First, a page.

In ‘Last Chance to See’ on the weekend, Steven Fry featured the Seahorse.

They also featured the chimpanzee. I did not realize that the chimp is also under threat of extinction. According to http://www.iied.org/sustainable-markets/key-issues/environmental-economics/paying-local-communities-for-ecosystem-servic   Chimpanzees in Uganda are under threat because of the bushmeat trade; habitat loss and fragmentation due to agriculture and human settlement; and conflicts with farmers.  Their habitat has been lost to agriculture and human settlements. At the heart of this problem is the attitude of most farmers that chimpanzees and the conservation of forest habitats are a threat to their own livelihoods.

 The International Institute for Environment and Development project team is working with smallholder farmers in a participatory process to determine the forest management practices needed to conserve chimpanzee habitats in the corridor area and the payment packages of cash and in-kind support measures which will provide incentives for conservation.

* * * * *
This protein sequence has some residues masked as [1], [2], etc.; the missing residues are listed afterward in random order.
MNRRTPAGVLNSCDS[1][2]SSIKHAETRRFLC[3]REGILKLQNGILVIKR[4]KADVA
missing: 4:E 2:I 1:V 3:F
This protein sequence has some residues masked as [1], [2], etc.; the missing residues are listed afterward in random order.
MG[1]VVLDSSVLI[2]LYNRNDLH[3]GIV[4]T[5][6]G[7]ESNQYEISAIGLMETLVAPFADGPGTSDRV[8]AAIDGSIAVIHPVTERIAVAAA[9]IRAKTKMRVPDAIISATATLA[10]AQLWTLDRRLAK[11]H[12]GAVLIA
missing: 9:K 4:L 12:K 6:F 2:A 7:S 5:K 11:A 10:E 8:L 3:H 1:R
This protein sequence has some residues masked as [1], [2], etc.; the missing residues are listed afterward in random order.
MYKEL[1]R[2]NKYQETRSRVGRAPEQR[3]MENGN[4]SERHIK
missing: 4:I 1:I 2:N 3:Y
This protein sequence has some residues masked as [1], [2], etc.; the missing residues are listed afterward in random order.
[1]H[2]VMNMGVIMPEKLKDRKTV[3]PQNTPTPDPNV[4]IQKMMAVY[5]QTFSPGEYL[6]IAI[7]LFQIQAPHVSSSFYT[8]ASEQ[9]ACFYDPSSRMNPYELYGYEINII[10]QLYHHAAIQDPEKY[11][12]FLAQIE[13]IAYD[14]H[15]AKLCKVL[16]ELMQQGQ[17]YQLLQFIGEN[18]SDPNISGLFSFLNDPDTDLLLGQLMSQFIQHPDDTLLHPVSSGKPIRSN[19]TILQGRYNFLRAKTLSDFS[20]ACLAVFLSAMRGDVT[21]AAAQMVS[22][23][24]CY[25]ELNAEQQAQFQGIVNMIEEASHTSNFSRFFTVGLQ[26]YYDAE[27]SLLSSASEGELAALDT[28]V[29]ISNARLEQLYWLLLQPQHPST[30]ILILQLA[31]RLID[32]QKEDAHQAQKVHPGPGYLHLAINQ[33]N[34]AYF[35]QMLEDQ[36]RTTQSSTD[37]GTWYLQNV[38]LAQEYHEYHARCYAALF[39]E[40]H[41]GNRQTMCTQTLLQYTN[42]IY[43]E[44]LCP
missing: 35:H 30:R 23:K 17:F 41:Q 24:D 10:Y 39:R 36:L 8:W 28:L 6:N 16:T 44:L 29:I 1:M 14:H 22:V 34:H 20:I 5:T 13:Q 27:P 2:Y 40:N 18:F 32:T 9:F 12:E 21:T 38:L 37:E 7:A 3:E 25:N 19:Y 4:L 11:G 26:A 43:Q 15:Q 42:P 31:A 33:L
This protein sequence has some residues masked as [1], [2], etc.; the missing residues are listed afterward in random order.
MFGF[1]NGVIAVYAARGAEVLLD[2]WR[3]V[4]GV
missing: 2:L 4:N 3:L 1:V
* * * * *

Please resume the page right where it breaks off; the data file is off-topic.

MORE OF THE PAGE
Chimpanzees have been stolen for zoos for a hundred years and also used extensively in medical research. It is unfortunate that chimpanzees are remarkably like humans, which is not necessarily a good thing. Just like humans they can be violent, jealous, vengeful and hold grudges. But unlike humans, they can’t speak up for themselves and they don’t have finances to save themselves.